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65 of 69 people found the following review helpful By The Free Press on November 29, 2000
Format: Hardcover
"What makes Sneden's history remarkable is his attention to detail... So compelling was his drive to document the war accurately that Sneden kept notes even while in Andersonville, writing in shorthand on scraps of pages of books that he later sewed into the linings of his cloths to keep hidden.... It is astonishing that such valuable experience could have remained hidden for so long." --Michael Larkin, The Boston Globe
"This is quite simply a wonderful book.... One can virtually hear the soldiers snoring and the mules braying.... Especially moving is [Sneden's] account of the horrible months he spent in Andersonville.... Sneden's all-observing eye was truly `in the storm,' and his belatedly published memoir should soon become a standard in the field." --Ben L. Bassham, Civil War Book Review
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28 of 28 people found the following review helpful By Clint Hunter on January 8, 2001
Format: Hardcover
Private Robert Sneden of the 40th New York Volunteers was trained in architecture and engineering and assigned to make detailed maps of the unknown terrain being traversed by the Union Army. This assignment gave him unusual freedom to roam the areas and battlefields to which he was assigned. Fortunately he kept a daily journal and made well drawn sketches and watercolor paintings as he went. The book covers the period from September 29, 1861, shortly after he joined McClellan's army encamped at Leesburg, Virginia, to December 26, 1864, when he was finally reunited with his family. With an artist's eye for detail and a surprisingly deft ability with the English language, Sneden provides the reader with some of the most memorable descriptions, watercolor colors of scenes, and eyewitness accounts ever published on the Civil War. Sneden's experiences can broadly be divided into two major periods.
The first general section of his journal concerns the events connected with McClellan's move toward the botched siege of Yorktown, Virginia, and ends with the bloody battles of the 7 Day's War in which Lee attacked the Union forces at Mechanicsville and forced the ensuing retreat. Sneden's almost matter-of-fact descriptions of the fighting, confusion, carnage, small unit movements, individual heroism, death, and destruction are powerful and moving.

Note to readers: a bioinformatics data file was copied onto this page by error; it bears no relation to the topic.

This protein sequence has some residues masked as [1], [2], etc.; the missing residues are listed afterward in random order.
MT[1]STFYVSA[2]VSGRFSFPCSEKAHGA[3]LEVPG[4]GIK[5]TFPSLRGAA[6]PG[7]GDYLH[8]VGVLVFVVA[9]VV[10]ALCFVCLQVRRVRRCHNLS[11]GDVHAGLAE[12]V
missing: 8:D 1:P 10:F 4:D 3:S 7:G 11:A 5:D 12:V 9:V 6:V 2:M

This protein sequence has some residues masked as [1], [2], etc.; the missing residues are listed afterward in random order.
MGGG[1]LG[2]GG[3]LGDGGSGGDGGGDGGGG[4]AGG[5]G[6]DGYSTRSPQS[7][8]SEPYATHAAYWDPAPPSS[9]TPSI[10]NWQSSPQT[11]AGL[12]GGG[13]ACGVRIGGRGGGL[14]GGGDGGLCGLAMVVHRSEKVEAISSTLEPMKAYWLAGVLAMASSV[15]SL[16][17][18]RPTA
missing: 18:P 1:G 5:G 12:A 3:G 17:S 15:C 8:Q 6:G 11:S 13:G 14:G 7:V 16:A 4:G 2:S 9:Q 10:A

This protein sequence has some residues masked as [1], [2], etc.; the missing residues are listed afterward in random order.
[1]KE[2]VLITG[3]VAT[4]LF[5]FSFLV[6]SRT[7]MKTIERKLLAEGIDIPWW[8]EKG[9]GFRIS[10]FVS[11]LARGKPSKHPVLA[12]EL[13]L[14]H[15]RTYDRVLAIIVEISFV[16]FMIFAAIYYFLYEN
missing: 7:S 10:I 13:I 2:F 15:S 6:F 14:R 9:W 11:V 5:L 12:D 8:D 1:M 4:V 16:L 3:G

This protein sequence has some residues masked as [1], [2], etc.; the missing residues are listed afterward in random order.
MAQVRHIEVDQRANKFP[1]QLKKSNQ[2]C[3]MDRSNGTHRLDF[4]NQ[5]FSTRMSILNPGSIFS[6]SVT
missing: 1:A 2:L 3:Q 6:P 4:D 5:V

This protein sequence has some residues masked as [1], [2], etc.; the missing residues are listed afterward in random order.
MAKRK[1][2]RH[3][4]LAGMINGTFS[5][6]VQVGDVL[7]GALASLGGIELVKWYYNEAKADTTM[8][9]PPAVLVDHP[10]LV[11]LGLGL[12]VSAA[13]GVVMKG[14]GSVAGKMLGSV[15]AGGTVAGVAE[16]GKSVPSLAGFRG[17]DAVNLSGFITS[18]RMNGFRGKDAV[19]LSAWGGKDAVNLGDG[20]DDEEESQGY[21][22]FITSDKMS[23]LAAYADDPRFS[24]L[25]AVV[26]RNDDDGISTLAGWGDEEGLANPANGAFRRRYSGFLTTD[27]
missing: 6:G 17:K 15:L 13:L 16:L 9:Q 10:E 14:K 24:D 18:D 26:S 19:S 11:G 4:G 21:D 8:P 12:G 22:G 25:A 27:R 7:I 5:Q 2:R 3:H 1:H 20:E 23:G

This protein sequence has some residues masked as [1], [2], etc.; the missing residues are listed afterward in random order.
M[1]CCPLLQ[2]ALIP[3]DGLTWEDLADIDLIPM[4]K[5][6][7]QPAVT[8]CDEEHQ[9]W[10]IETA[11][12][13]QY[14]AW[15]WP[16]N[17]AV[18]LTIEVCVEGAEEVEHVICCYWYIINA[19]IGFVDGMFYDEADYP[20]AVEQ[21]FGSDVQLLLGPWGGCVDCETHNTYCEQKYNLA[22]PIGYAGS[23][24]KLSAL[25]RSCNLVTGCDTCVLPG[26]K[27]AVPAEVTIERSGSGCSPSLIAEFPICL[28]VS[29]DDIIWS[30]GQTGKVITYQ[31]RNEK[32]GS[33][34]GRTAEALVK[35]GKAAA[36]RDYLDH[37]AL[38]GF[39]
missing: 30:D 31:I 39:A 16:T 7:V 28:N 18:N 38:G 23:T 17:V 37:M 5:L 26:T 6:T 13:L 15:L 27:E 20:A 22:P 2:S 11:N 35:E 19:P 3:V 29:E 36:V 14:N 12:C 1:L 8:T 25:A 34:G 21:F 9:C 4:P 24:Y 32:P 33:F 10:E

The second general section of Sneden's journal concerns the events leading up to his capture by Mosby's Confederate cavalry, his internment first in Richmond and finally at the infamous Andersonville, and his eventual release and reunion with his family. No brief review could possibly do justice to the descriptions of the inhumanity displayed at these prison facilities. Sneden's accounts are strong, detailed, and painful to read.
I highly recommend this book. It is a book which belongs in the collection of anyone interested in United States history and the Civil War in particular.
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23 of 23 people found the following review helpful By Elmo Shangnaster on December 29, 2000
Format: Hardcover
After discovering this book under my Christmas tree imagine my interest in the discovery of the story of Private Sneden in this volume. This first hand account of the war was far and away better than anything I've read so far including Sam Watkins 'Co. Aytch'. The added bonus of Sneden's watercolors make this book an invaluable source for anyone interested in the war and a fascinating revelation of it. Highly recommended!
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18 of 18 people found the following review helpful By William Thomas on January 19, 2001
Format: Hardcover
I've read all of the standards--Catton, Foote, McPhearson, Freeman, etc. I've read some first hand journals as well, such as Grant's memoirs, Mary Chestnut, Jefferson Davis, etc. What I haven't ever encountered before is someone who has both the enlisted man's take on the penninsular campaign and Andersonville with the access to the generals Sneden seems to have had. In one paragraph he's getting dragged through the mud hanging from the back of a wagin, and then in the next he's privy to a meeting between Hooker, Kearny, and Heintzelman.
The journal from inside Andersonville is priceless by itself! But there's also the Penninsular Campaign and the early part of the war. Then add to this Sneden's watercolors and you have a unique source that brings the day-to-day activities of the Civil War home like no other book I've ever read.
Buy this book, it's one of the best ground-level views of the Civil War I've ever encountered.
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14 of 14 people found the following review helpful By le_poulet on January 24, 2001
Format: Hardcover
Sneden's memoir and watercolors comprise a remarkable document of a soldier's life in the Union army. A previous reviewer questioned the collection's authenticity for a number of reasons that I didn't find accurate. Sneden's memoir does not indicate that he was at every major battle of the war, nor that he met every major general. He was a cartographer in the Peninsular Campaign, and thus was in contact with the generals (who naturally had an interest in maps) at those battles. Likewise, his role as a mapmaker would explain his access to materials, though as the preface indicates, Sneden probably quickly sketched most of his battle scenes and colored them in later. As for the the word "virus," the OED indicates that it was used as early as 1728 to refer to disease contagion.